There are two things I love about running to Jones Park: 1) I very rarely see anyone. 2) Even though it is at 9100' (and only 8 miles from my doorstep), the network of trails up there has only begun and within another 5-10 miles of running I can be as high as 12,300'. I understand that Pikes Peak's Barr Trail has all the history and fame--and this certain race that is contested on it every August--but for me it's hardly worth it to run over there regularly in the summertime because of the literal crowds that are on the trail. Granted, it is badass to run to the top of a 14,000+' mountain. But, most of the time, a 12,300' mountain or two (Almagre and Baldy) and 11,500' Rosa will do for me. I look forward to getting back there consistently in the coming weeks and months.

And, finally, a little sumin' sumin' to keep the foot tapping:

Tuesday, April 7, 2009

Barr Camp: Accumulated Fatigue

Today was a tough run. The weather was gorgeous; I ran shirtless the entire way, even at 10,200', but my legs just didn't have anything and I could pretty much tell it from the first step. This is to be expected. I'm about 10 days into a fairly significant step up in terms of training volume, and the back-to-back runs this weekend were definitely still in my legs. However, as much as a run like today's can be a drag, I see it as a sign that my body is preparing for a new level of fitness. As long as the stress isn't increased, maybe even slightly backed off, the body will recover, adapt, and come back even stronger. So, today I just tried to settle in and never push too hard knowing that is the best thing for the next day.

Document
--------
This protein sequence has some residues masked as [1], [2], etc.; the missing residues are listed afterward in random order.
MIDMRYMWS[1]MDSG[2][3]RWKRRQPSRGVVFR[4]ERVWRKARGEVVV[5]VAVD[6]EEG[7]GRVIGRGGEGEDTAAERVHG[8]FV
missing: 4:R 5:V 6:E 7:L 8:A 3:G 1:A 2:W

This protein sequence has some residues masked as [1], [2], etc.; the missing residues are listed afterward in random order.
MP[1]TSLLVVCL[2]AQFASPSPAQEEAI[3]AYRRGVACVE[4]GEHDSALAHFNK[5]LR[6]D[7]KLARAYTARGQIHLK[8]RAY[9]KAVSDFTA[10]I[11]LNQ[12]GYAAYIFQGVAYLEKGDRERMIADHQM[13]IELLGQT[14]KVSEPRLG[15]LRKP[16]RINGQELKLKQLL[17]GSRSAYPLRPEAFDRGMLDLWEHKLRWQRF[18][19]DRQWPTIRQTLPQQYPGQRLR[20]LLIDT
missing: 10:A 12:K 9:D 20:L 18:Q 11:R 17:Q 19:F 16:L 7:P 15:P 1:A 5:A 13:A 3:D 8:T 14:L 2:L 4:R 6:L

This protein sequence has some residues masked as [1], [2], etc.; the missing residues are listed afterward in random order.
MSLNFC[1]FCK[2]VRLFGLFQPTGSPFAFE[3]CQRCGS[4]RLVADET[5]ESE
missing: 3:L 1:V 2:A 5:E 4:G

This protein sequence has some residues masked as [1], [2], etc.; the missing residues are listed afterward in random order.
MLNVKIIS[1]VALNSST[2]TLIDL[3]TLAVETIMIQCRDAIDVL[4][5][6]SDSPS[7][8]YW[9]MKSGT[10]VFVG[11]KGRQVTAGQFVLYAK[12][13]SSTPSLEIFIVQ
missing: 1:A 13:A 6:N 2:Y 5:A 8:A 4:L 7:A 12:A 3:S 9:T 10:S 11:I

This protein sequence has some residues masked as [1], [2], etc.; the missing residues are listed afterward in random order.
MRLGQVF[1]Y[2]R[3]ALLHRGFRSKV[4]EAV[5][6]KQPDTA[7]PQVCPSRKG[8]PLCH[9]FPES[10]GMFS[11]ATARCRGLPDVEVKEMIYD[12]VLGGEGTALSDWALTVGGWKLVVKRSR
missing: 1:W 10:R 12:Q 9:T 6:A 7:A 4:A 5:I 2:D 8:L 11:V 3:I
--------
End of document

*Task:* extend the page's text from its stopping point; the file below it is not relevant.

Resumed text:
A run like today's is most beneficial mentally, I believe. I did not want to run up a 4000' hill today. My body really didn't want to. But, this sort of effort is often what we ask of ourselves at the 70, 80, or 90 mile point of a 100 mile race (well, today's run actually wasn't nearly as painful as the 2nd half of a 100), and it helps me immeasurably to have rehearsed that sort of fatigue numerous times in training. The important thing is to monitor how I'm feeling the day after a particularly tough run because if that sort of fatigue lasts for more than a day or two, I know it's time to back off and make sure that I don't dig myself into a rut. However, the more common response from my body is that of renewed energy the day after a low-energy effort.

And ultimately, today was one of those pristine mornings in the mountains that one wishes happened every day. The wind was low, the sun was high and bright, and the trail is progressively more and more ice/snow-free every day. Luckily enough, these sorts of days happen an awful lot here in Colorado/Manitou Springs.

Sunday, April 5, 2009

Week Summary: March 30--April 5

Mon-2:15 Garden-Red Rocks-Intemann-Bear Creek
Tue-2:30 Barr Camp. 4000' vertical
Wed-am: 2:30 Barr Camp. 4000' vertical
pm: 33min Monument
Thu-am: 2:36 Barr Camp. 4000' vertical
pm: 30min Monument
Fri-1:36 Monument and barefoot
Sat-4:25 Rampart Range Road to Williams to Waldo to Longs Ranch Road to Bob's Road to Barr and back home. ~6000' vertical